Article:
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Robust Underestimation of Speed During Driving

Schütz, Alexander and Billino, Jutta and Bodrogi, Peter Zsolt and Polin, Dmitrij and Khanh, Tran Quoc and Gegenfurtner, Karl R. :
Robust Underestimation of Speed During Driving.
In: Perception, 44 (12) pp. 1356-1370. ISSN 0301-0066
[Article] , (2015)

Abstract

Traffic reports consistently identify speeding as a substantial source of accidents. Adequate driving speeds require reliable speed estimation; however, there is still a lack of understanding how speed perception is biased during driving. Therefore, we ran three experiments measuring speed estimation under controlled driving and lighting conditions. In the first experiment, participants had to produce target speeds as drivers or had to judge driven speed as passengers. Measurements were performed at daylight and at night. In the second experiment, participants were required to produce target speeds at dusk, under rapidly changing lighting conditions. In the third experiment, we let two cars approach and pass each other. Drivers were instructed to produce target speeds as well as to judge the speed of the oncoming vehicle. Here measurements were performed at daylight and at night, with full or dipped headlights. We found that passengers underestimated driven speed by about 20% and drivers went over the instructed speed by roughly the same amount. Interestingly, the underestimation of speed extended to oncoming cars. All of these effects were independent of lighting conditions. The consistent underestimation of speed could lead to potentially fatal situations where drivers go faster than intended and judge oncoming traffic to approach slower than it actually is.

Item Type: Article
Erschienen: 2015
Creators: Schütz, Alexander and Billino, Jutta and Bodrogi, Peter Zsolt and Polin, Dmitrij and Khanh, Tran Quoc and Gegenfurtner, Karl R.
Title: Robust Underestimation of Speed During Driving
Language: English
Abstract:

Traffic reports consistently identify speeding as a substantial source of accidents. Adequate driving speeds require reliable speed estimation; however, there is still a lack of understanding how speed perception is biased during driving. Therefore, we ran three experiments measuring speed estimation under controlled driving and lighting conditions. In the first experiment, participants had to produce target speeds as drivers or had to judge driven speed as passengers. Measurements were performed at daylight and at night. In the second experiment, participants were required to produce target speeds at dusk, under rapidly changing lighting conditions. In the third experiment, we let two cars approach and pass each other. Drivers were instructed to produce target speeds as well as to judge the speed of the oncoming vehicle. Here measurements were performed at daylight and at night, with full or dipped headlights. We found that passengers underestimated driven speed by about 20% and drivers went over the instructed speed by roughly the same amount. Interestingly, the underestimation of speed extended to oncoming cars. All of these effects were independent of lighting conditions. The consistent underestimation of speed could lead to potentially fatal situations where drivers go faster than intended and judge oncoming traffic to approach slower than it actually is.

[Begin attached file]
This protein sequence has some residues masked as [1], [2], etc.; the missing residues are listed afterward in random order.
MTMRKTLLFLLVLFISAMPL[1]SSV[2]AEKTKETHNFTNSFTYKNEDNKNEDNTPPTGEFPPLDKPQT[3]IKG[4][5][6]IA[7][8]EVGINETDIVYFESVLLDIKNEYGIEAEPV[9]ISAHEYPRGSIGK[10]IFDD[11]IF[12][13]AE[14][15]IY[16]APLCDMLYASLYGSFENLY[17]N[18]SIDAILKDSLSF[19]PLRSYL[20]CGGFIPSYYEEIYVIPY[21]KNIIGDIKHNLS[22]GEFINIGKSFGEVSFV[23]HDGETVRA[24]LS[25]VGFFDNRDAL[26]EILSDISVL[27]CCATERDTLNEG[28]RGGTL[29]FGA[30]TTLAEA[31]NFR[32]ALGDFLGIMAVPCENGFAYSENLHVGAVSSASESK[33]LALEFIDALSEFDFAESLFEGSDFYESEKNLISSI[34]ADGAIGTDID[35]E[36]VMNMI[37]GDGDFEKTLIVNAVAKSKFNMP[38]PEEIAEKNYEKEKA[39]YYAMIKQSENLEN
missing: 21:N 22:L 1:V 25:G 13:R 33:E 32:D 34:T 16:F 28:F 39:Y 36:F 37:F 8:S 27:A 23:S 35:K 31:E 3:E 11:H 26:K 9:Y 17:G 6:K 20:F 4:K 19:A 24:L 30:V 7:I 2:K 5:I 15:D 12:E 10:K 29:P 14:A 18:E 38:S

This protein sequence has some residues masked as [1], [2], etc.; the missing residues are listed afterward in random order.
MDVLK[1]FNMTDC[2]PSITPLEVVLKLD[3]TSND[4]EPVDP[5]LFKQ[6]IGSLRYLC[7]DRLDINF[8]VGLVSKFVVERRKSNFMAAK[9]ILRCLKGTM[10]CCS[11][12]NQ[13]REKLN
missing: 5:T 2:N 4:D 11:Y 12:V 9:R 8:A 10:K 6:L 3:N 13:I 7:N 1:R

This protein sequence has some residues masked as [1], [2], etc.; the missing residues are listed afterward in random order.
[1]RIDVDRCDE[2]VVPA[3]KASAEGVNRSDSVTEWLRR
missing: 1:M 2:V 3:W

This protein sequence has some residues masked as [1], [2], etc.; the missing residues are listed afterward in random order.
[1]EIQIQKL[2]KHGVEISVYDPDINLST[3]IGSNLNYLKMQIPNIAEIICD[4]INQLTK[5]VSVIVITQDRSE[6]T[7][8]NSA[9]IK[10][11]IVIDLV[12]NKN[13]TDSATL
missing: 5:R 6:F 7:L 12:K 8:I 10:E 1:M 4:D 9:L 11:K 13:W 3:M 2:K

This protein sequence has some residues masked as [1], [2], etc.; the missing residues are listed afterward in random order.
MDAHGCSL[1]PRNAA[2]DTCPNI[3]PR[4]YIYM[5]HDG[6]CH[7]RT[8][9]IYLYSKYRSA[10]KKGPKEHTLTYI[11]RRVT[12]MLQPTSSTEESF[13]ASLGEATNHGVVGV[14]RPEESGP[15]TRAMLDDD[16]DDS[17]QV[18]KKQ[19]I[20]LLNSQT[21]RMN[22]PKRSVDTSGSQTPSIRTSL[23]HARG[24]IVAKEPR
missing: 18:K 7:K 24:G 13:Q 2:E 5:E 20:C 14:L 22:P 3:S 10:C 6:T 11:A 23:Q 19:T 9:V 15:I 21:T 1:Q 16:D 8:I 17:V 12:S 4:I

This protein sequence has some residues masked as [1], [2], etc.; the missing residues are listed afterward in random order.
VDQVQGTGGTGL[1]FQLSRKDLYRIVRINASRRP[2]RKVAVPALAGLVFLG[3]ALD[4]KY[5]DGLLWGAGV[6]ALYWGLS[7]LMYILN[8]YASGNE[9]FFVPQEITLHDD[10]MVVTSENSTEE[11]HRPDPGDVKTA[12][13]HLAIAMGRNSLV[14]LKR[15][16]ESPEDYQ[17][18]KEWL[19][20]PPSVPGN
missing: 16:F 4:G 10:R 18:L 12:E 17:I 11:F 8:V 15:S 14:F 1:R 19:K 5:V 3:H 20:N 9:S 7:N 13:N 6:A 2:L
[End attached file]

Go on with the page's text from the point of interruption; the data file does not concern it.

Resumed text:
Journal or Publication Title: Perception
Volume: 44
Number: 12
Divisions: 18 Department of Electrical Engineering and Information Technology > Institute for Electromechanical Design > Light Technology
18 Department of Electrical Engineering and Information Technology > Institute for Electromechanical Design
18 Department of Electrical Engineering and Information Technology
Date Deposited: 03 May 2016 16:36
Additional Information:

doi 10.1177/0301006615599137

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